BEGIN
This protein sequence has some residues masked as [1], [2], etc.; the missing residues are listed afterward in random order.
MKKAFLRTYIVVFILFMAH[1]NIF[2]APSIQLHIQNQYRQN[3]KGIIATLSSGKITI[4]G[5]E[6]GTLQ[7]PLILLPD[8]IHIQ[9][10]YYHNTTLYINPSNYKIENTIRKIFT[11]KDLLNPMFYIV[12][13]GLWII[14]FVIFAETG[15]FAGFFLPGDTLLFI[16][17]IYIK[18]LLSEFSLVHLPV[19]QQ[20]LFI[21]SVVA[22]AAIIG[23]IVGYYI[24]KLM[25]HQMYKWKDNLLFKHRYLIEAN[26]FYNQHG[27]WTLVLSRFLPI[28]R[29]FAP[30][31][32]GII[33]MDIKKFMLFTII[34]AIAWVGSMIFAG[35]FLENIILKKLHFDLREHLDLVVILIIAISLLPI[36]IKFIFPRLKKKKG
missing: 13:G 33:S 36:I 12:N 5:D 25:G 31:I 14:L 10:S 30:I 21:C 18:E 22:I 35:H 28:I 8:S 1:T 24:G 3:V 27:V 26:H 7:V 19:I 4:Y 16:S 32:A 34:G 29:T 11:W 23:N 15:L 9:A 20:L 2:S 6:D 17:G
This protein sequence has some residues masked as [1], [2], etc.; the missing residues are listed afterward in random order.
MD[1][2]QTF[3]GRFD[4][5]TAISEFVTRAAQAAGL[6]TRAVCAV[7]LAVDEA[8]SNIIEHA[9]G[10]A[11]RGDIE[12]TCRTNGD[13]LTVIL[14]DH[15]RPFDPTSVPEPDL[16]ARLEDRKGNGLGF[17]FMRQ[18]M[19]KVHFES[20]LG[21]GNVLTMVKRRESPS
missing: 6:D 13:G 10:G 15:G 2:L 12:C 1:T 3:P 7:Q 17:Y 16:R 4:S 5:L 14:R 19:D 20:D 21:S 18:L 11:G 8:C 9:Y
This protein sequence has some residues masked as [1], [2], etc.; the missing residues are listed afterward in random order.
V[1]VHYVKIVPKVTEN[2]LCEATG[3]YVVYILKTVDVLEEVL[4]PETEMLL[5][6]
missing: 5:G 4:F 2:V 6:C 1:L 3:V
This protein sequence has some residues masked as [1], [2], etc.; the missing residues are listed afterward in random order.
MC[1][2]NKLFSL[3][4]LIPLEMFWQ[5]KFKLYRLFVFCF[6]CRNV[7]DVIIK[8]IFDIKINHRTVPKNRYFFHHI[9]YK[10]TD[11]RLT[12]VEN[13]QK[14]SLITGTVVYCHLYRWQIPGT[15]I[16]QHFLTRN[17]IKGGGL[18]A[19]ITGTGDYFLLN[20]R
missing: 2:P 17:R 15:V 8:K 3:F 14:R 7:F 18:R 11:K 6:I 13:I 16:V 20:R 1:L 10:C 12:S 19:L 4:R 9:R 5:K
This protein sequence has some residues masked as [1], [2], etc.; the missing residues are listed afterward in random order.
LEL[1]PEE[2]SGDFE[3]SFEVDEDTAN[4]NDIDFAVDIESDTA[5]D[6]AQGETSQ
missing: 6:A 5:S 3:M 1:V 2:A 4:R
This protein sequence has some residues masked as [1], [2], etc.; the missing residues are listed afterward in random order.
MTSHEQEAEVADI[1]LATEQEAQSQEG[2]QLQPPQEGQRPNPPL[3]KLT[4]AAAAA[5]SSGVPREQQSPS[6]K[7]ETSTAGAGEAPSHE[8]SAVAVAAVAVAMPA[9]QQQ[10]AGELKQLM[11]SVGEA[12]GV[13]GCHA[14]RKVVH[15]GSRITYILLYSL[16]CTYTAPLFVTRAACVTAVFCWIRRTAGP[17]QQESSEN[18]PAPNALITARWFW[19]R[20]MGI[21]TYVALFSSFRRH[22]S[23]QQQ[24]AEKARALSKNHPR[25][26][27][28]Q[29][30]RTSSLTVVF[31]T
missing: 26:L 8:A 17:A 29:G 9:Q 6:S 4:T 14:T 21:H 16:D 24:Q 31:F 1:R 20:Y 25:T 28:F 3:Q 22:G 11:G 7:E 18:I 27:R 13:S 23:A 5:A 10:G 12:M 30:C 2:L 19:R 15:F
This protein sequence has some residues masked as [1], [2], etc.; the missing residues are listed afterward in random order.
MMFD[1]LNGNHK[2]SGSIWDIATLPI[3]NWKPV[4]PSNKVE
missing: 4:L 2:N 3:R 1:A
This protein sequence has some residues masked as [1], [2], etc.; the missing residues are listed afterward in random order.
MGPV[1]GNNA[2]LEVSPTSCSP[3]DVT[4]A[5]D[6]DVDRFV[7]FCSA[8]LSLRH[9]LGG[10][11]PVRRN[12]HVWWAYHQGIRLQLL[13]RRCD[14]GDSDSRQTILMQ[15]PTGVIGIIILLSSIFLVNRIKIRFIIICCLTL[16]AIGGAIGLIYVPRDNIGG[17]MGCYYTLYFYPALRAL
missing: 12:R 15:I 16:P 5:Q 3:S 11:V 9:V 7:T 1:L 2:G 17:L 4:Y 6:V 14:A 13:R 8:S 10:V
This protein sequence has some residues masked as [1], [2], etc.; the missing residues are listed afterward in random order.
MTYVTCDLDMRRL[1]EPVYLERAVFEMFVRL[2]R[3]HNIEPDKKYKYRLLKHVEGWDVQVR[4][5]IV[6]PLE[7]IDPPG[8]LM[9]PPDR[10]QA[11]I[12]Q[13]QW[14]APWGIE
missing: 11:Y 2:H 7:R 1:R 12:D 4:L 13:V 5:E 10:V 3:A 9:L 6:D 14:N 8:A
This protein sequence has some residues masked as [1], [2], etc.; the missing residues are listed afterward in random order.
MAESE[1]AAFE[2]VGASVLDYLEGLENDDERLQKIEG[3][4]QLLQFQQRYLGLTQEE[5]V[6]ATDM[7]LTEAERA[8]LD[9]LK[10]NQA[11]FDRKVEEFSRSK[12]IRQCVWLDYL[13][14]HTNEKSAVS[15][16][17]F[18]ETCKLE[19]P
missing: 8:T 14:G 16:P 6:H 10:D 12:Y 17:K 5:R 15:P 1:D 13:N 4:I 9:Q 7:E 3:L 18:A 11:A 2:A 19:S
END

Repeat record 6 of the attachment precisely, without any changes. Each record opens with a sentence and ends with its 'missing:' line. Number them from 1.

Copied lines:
This protein sequence has some residues masked as [1], [2], etc.; the missing residues are listed afterward in random order.
MTSHEQEAEVADI[1]LATEQEAQSQEG[2]QLQPPQEGQRPNPPL[3]KLT[4]AAAAA[5]SSGVPREQQSPS[6]K[7]ETSTAGAGEAPSHE[8]SAVAVAAVAVAMPA[9]QQQ[10]AGELKQLM[11]SVGEA[12]GV[13]GCHA[14]RKVVH[15]GSRITYILLYSL[16]CTYTAPLFVTRAACVTAVFCWIRRTAGP[17]QQESSEN[18]PAPNALITARWFW[19]R[20]MGI[21]TYVALFSSFRRH[22]S[23]QQQ[24]AEKARALSKNHPR[25][26][27][28]Q[29][30]RTSSLTVVF[31]T
missing: 26:L 8:A 17:A 29:G 9:Q 6:S 4:T 14:T 21:H 16:D 24:Q 31:F 1:R 20:Y 25:T 28:F 3:Q 22:G 11:G 7:E 18:I 27:R 13:S 23:A 5:A 10:G 12:M 30:C 2:L 19:R 15:F